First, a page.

Louisiana leaders learn from Fort Polk
April 19, 2010
- Alexandria leadership learn healthy respect for Soldiers
FORT POLK, La. -- Leadership Central Louisiana, an eight-month noncredit course run by Louisiana State University in Alexandria, visited Fort Polk March 25.
Programs such as these are usually a function of a town's chamber of commerce, but LSUA took over eight years ago from the city as a natural extension of its continuing education.
The program familiarizes local leaders with the community they work in by exposing them to different aspects of the community. Every month the school covers two topics including local arts, politics, economy, community service, health care, tourist industry and, in the case of Fort Polk, the military.
"We wanted to give them an understanding of the money Fort Polk brings into the area," said SherAfA Thaxton, the LSUA continuing education liaison in charge of the leadership school.
The group visited Fort Polk's NCO Academy where members had the opportunity to step into a Soldier's uniform - literally. They tried on the helmet, the vest, the backpack and the arm and knee guards.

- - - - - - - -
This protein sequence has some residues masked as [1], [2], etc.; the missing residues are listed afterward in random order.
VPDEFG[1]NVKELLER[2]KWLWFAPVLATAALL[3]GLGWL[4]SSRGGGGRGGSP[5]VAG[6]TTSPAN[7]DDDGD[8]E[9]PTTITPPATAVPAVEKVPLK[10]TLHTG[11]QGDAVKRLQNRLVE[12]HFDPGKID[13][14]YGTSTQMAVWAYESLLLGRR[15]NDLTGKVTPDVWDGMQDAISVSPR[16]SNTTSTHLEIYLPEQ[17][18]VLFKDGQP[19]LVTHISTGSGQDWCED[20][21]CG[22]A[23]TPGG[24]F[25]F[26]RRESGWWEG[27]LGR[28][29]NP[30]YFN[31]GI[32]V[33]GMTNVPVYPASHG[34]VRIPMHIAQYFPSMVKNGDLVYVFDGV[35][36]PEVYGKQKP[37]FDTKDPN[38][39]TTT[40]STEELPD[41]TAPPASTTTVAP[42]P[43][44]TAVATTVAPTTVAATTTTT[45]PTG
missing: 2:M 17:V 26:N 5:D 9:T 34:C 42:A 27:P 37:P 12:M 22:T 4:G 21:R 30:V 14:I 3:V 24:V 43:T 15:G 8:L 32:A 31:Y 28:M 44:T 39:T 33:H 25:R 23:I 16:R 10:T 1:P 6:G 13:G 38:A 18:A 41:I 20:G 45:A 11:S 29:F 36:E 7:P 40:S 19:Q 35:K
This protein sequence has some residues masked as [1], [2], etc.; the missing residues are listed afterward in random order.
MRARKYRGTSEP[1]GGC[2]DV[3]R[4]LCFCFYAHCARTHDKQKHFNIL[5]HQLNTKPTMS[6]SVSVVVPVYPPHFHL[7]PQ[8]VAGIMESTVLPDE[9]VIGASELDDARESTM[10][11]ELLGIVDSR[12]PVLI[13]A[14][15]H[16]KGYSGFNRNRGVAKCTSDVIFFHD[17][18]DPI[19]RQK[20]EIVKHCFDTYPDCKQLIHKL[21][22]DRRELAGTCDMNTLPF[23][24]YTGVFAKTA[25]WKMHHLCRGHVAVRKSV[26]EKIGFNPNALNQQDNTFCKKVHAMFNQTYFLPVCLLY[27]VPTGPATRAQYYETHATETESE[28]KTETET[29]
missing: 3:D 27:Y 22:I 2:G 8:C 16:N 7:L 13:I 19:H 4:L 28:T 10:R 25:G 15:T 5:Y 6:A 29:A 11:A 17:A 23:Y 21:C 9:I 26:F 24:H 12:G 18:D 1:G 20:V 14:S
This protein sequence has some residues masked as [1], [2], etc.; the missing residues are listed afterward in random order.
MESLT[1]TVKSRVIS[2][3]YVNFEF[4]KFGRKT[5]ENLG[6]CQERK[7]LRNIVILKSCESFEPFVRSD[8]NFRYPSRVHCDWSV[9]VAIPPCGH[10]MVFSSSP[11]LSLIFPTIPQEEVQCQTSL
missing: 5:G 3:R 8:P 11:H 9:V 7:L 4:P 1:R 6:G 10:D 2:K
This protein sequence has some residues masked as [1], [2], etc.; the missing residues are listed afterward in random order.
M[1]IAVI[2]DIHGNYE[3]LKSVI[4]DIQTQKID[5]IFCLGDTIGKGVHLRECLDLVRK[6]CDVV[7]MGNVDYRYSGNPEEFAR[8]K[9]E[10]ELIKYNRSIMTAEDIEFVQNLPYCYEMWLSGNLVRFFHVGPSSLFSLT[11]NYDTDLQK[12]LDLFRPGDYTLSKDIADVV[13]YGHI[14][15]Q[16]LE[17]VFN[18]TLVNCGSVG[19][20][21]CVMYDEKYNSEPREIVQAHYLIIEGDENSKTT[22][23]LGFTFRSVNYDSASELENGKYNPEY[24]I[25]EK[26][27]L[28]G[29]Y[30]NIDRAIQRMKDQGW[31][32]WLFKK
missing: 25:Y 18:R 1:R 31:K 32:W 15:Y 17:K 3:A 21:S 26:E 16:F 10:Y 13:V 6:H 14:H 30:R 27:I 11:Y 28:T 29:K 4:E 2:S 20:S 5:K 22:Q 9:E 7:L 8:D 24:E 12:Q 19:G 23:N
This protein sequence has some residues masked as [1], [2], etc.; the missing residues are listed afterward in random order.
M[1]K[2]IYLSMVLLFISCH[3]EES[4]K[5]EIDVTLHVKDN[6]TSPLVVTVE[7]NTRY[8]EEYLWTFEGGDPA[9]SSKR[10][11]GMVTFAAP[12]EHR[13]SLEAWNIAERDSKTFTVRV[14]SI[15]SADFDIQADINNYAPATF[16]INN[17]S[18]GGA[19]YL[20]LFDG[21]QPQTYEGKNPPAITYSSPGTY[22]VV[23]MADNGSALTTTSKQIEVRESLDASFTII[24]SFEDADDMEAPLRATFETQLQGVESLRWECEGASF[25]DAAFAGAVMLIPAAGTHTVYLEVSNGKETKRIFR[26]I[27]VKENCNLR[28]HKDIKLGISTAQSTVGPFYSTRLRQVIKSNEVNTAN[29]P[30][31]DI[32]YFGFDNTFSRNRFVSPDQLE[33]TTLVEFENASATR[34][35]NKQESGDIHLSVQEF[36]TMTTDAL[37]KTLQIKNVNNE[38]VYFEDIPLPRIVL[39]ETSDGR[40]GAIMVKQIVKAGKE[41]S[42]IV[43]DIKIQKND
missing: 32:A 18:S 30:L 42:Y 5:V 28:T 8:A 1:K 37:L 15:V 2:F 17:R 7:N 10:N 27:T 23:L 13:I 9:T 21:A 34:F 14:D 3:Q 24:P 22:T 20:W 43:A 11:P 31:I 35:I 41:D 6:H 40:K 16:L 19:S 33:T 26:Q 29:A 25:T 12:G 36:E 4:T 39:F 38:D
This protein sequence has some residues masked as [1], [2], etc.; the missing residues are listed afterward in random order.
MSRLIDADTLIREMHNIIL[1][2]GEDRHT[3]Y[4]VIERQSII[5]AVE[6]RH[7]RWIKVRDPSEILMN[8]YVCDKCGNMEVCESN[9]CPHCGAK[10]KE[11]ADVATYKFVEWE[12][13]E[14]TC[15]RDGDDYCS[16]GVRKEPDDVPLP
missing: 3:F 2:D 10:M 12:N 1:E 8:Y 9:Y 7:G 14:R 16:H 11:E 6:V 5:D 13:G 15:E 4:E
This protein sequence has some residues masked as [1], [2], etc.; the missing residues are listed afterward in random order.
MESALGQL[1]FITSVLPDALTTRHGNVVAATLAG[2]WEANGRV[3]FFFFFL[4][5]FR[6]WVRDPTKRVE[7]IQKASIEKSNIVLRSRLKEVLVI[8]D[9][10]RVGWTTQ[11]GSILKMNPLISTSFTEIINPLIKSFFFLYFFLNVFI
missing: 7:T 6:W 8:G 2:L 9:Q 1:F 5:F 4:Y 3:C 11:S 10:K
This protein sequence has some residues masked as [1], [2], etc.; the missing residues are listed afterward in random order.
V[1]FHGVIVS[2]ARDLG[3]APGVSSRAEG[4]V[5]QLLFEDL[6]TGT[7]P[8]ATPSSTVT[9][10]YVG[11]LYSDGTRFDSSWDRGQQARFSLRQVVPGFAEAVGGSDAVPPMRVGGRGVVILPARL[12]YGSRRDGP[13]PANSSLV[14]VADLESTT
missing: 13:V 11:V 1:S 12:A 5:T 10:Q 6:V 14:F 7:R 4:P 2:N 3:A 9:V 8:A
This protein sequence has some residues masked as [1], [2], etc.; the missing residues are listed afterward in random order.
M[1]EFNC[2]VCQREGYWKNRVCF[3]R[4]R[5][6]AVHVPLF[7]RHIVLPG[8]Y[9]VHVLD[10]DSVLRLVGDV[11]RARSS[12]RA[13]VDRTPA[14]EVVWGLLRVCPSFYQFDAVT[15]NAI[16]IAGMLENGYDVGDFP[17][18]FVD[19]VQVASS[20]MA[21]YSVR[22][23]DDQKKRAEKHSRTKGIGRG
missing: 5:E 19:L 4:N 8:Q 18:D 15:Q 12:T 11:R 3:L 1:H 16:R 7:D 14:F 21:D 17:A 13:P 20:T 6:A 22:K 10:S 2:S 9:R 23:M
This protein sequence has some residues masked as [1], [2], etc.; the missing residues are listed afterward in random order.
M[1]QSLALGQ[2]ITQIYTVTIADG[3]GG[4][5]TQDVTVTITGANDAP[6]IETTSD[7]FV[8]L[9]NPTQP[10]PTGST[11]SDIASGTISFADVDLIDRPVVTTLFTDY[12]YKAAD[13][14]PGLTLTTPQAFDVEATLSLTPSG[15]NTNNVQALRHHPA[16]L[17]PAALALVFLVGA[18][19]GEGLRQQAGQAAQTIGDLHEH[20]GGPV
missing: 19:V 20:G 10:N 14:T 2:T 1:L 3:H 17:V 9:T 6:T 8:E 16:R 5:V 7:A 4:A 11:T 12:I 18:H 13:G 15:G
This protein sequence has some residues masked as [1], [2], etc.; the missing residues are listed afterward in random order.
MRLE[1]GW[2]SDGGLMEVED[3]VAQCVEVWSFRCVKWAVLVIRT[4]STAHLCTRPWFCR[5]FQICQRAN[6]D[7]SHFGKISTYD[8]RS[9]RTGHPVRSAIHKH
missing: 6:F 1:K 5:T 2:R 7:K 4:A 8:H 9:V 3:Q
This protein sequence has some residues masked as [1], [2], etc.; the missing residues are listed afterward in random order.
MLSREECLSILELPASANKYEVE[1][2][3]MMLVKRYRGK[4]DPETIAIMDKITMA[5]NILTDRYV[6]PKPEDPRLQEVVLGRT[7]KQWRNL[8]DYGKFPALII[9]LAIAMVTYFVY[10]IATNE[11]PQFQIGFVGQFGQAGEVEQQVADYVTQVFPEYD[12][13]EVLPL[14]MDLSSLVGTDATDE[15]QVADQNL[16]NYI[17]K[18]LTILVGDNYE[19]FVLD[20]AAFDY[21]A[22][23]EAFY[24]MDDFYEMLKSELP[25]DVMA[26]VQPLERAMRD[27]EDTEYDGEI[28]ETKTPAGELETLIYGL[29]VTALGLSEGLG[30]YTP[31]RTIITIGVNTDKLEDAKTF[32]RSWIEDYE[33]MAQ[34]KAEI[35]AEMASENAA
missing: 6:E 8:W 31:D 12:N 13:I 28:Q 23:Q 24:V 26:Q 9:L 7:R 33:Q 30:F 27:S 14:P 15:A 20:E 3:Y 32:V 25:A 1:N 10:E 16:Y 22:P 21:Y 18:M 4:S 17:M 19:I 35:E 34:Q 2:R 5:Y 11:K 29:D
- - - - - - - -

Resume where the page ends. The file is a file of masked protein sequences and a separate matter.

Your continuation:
"They asked for volunteers, and, not being in the military, I thought this might be my only opportunity," said Warren Byrd, the superintendent of streets and drainage in Alexandria and participant in the leadership school. "To train and to work in that type of gear, you get to respect them (Soldiers) more."
"I have a healthy new respect for what a Soldier goes through," Thaxton said after trying on the gear. "I won't watch the nightly news the same way again when I see Soldiers onscreen."
The school also visited the Polk Army Airfield and post headquarters where they met Brig. Gen. James C. Yarbrough, commander, JRTC and Fort Polk.
"They were impressed with Yarbrough," said Thaxton of her program's participants. "He is pushing for the area to get more things for the Families to make life more comfortable here."
Overall the experience broadened the minds of its participants.
"When I entered the fort, it blew my mind by its size and complexity, that it's basically a self contained city," said Byrd. "I am appreciative to get the experience."